Experiences and Things.

You may have heard that I love Oprah. I am a shameless Oprah show devotee and the last few months without it in my life have been a little bit difficult.

You guys are in luck today, though, because although you might have really been missing Oprah’s 4PM daily life lessons I’ve got one to recap for you. One of my very favorite take-aways from the show that comes from Dan Buettner’s appearance on the show. Buettner is an expert on happiness and the one thing he said that really resonated with me is: “The newness effect of a new thing wears off in nine months to a year. . . The luster of an experience can actually go up with time.” I quickly realized that he was absolutely right. When I buy new clothes, for example, I’m super excited to wear them the next day but how long does the joy that comes from the purchase last? Not long at all.

I suddenly realized that experiences are an incredible investment and when I say no to buying things that aren’t exactly necessities, even if they seem really awesome, I have more money to invest in experiences and that is spending that I won’t regret.

So, in the year or so since I saw this episode of Oprah I have been much more discerning about the stuff I buy and spend money much more freely on experiences:

I bought season tickets to the Denver Center for the Performing Arts. I’ll admit, I initially bought the tickets so that I could buy presale Book of Mormon tickets but the tickets to all 11 shows I’ll be seeing this year are so far my favorite part of 2012. Bring it on the Musical was hilarious, and I never would have seen it without these season tickets. Plus, every play is a special night out with some of my favorite friends.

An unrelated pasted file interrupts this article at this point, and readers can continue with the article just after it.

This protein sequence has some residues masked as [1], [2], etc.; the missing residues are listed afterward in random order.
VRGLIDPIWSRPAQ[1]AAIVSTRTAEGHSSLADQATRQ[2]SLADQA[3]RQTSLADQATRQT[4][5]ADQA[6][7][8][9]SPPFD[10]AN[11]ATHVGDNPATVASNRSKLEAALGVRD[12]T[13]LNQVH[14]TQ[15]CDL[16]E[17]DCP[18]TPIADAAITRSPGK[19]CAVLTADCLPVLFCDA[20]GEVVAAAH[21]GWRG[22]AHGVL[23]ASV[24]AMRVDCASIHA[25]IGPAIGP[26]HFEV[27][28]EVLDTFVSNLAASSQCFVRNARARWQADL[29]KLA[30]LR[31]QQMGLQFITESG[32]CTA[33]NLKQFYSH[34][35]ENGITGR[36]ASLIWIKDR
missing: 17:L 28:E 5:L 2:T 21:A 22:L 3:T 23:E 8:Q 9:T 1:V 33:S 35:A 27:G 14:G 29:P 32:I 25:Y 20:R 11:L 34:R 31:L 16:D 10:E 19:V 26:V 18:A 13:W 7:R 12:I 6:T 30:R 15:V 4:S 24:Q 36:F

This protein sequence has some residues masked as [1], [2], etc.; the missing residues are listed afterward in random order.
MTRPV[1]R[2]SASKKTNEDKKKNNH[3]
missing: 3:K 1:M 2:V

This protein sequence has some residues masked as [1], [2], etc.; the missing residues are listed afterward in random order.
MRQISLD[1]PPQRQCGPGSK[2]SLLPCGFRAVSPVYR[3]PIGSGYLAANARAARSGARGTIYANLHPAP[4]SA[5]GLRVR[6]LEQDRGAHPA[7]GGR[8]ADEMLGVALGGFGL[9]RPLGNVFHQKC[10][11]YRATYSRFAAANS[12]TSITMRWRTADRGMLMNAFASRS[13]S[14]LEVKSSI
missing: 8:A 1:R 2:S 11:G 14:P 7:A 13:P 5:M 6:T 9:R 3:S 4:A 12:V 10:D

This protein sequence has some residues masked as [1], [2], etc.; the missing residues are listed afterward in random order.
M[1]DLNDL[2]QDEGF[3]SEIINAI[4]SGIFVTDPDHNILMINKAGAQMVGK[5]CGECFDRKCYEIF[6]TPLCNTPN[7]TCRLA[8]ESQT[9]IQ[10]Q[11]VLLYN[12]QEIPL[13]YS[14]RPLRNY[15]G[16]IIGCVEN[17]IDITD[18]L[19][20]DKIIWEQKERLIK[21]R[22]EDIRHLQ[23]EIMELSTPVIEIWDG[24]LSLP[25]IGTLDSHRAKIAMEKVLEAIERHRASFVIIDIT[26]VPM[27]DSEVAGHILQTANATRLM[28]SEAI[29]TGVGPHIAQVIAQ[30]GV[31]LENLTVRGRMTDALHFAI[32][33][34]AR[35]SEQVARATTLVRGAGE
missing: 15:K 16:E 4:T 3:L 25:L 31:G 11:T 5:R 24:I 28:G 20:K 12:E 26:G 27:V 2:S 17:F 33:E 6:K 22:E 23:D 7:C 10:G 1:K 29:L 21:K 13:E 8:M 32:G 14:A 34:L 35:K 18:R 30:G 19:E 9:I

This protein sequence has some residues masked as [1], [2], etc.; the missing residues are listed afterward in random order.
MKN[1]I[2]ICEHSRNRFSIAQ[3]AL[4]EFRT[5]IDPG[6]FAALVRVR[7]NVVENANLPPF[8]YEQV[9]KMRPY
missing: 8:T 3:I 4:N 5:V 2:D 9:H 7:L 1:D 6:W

I went to see a tiny, awesome Ingrid Michaelson concert and an equally tiny, equally awesome concert wherein Rob Drabkin played Paul Simon’s Graceland Album to celebrate his own birthday. Rob’s mom even served us birthday cake.

I sat in the front of the orchestra to see Brett Dennen and Amos Lee at the Ellie Caulkins Opera House.

I had a super fancy dinner on New Year’s Eve (ok, I’ll admit, Jay paid for this one but if I was to decide whether or not to do it again if I was paying I absolutely would).

I also used my addiction to groupons to buy several excellent experiences, including admission to the Colorado Cheese festival and a lovely Christmas lights display where my toes got so cold that I actually almost cried from the pain of heating them up again (weak, I know).

I absolutely don’t think experiences have to cost money. On the contrary, the best experiences of my life (maybe barring travelling) have cost me nothing but my time. But if you have a little bit extra, put down the expensive jeans and treat yourself to a concert or play instead. (Also, shopping at Goodwill can be a great experience in and of itself. If you do happen to need some new jeans sometimes they have all denim on sale for 99 cents, hit it up!)

The value that I place on experiences is probably the biggest reason I love photography. When the luster of your experience is increasing over the years of fondly remembering it, there is nothing better than having beautiful pictures that help you relive it all the more. Not just because it’s our line of work, but just because I know the joy of looking through albums of pictures that have really truly captured emotion and memory, I think one of the best experiential investments that families can make is being frequently photographed. How better to remind yourself of what the people you love were like than pictures that really express their emotions, personality, and relationships? My favorite images we’ve taken are the ones that really show  the way our clients love each other. Because really, what better experience is there than that?

cassierosch - i love this post. i want to have experiences with you!

cassierosch - also, that black + white with you in the lights at wintertime. it’s so beautiful.

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